Tropical Storm Arlene first to form in Gulf this Hurricane Season

Posted by on Jun 29, 2011 | 0 comments

The first named storm of the Atlantic hurricane season formed Tuesday in the southern Gulf of Mexico, in Bay of Campeche, the National Hurricane Center said.  Tropical Storm Arlene was not expected to be a major threat to the U.S. coast.  The government of Mexico on Tuesday issued tropical storm warnings for the northeastern coast from Barra De Nautla north to Bahia Algodones. No watches or warnings for the United States were in effect.

The center said Arlene would make landfall in Mexico early Thursday morning and was not forecast to strengthen into a hurricane.  At 8 p.m. ET, the National Hurricane Center said Arlene was about 280 miles east-southeast of Tampico, Mexico with maximum sustained winds of 40 mph and a central pressure of 1003 millibars.

The main threat to Mexico is heavy rains that could cause flash floods and mudslides. Forecasters say extreme south Texas also could get some rain from the system.  Mexico is a top oil exporter to the United States and almost all of its crude oil exports are shipped to refineries on the Gulf Coast of the United States from the three Gulf of Mexico ports, Dos Bocas, Cayo Arcas and Coatzacoalcos.

Outer bands of rain could cause brief closures of those ports, but the center’s model showed Arlene hitting further north Thursday, possibly grazing one coastal oil well near the city of Tampico but avoiding offshore platforms.

Above average season?
Last month, U.S. forecasters said residents along the Gulf and East coasts should expect an above average Atlantic hurricane season. Between 12 to 18 named storms are likely during the season that typically runs from June 1 to Nov. 30, according to the 2011 outlook by the National Oceanic and Atmospheric Administration.  Of those six to 10 are likely to be hurricanes, and three to six of those could become major hurricanes, ranging from Category 3-5.  Last year’s hurricane season was one of the busiest on record with 19 named storms, including 12 hurricanes.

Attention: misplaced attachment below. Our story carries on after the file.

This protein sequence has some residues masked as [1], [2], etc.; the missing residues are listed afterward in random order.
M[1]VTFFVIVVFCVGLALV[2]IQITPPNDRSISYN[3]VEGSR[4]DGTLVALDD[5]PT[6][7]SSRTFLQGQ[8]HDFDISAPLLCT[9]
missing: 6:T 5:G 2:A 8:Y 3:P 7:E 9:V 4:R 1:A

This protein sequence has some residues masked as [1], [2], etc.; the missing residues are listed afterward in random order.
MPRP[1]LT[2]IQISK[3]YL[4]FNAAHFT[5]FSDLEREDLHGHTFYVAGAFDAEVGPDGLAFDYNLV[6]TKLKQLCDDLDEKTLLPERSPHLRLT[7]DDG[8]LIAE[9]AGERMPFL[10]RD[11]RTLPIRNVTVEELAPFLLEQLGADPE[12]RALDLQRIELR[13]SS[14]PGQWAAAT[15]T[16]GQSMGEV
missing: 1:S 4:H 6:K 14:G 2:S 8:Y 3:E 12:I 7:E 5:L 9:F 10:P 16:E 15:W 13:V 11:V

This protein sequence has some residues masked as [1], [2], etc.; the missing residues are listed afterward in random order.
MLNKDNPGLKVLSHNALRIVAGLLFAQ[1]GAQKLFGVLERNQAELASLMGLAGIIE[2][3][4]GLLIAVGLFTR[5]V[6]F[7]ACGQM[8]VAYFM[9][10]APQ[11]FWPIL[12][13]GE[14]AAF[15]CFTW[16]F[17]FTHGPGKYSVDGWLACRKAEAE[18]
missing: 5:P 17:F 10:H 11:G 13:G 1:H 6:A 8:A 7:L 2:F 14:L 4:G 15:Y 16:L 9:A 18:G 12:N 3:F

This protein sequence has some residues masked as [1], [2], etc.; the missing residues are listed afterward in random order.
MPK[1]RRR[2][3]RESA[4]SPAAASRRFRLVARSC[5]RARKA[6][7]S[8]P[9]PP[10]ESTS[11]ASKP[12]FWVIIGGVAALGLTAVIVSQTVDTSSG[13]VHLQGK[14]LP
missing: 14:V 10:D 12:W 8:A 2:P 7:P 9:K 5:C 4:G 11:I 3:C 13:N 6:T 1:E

But no major hurricane, i.e, Category 3 or higher, has made a U.S. landfall since Category 3 Hurricane Wilma struck Florida in 2005. Hurricane Ike caused extensive damage in September 2008 when it roared ashore in Galveston, Texas, but it hit as a strong Category 2 storm with top winds around 109 mph. Ike caused $10 billion in damage in Texas, Louisiana and Arkansas, making it the third-costliest storm after Hurricanes Katrina in 2005 and Andrew in 1992, according to the National Hurricane Center.

The lack of a major hurricane making U.S. landfall in recent years led officials to voice fear that locals won’t take this season seriously. 

“The United States was fortunate last year,” NOAA chief Jane Lubchenco said in a statement. “Winds steered most of the season’s tropical storms and all hurricanes away from our coastlines. However we can’t count on luck to get us through this season. We need to be prepared, especially with this above-normal outlook.”

Three factors
The factors indicating an above average season were three, NOAA said:

  • Sea surface temperatures where storms often develop and move across the Atlantic are up to two degrees Fahrenheit warmer than average.
  • La Nina, while expected to dissipate by June, is likely to still have an impact by reducing wind shear, which helps hurricanes form.
  • Since 1995, ocean and atmospheric conditions have been conducive to more active Atlantic hurricane seasons.

An average season, as defined by NOAA, has 11 named storms and six hurricanes, of which 2 are major.

On April 6, Colorado State University researchers issued their own forecast, predicting an above average season of 16 named storms.

That’s one storm less than what the team forecast last December.

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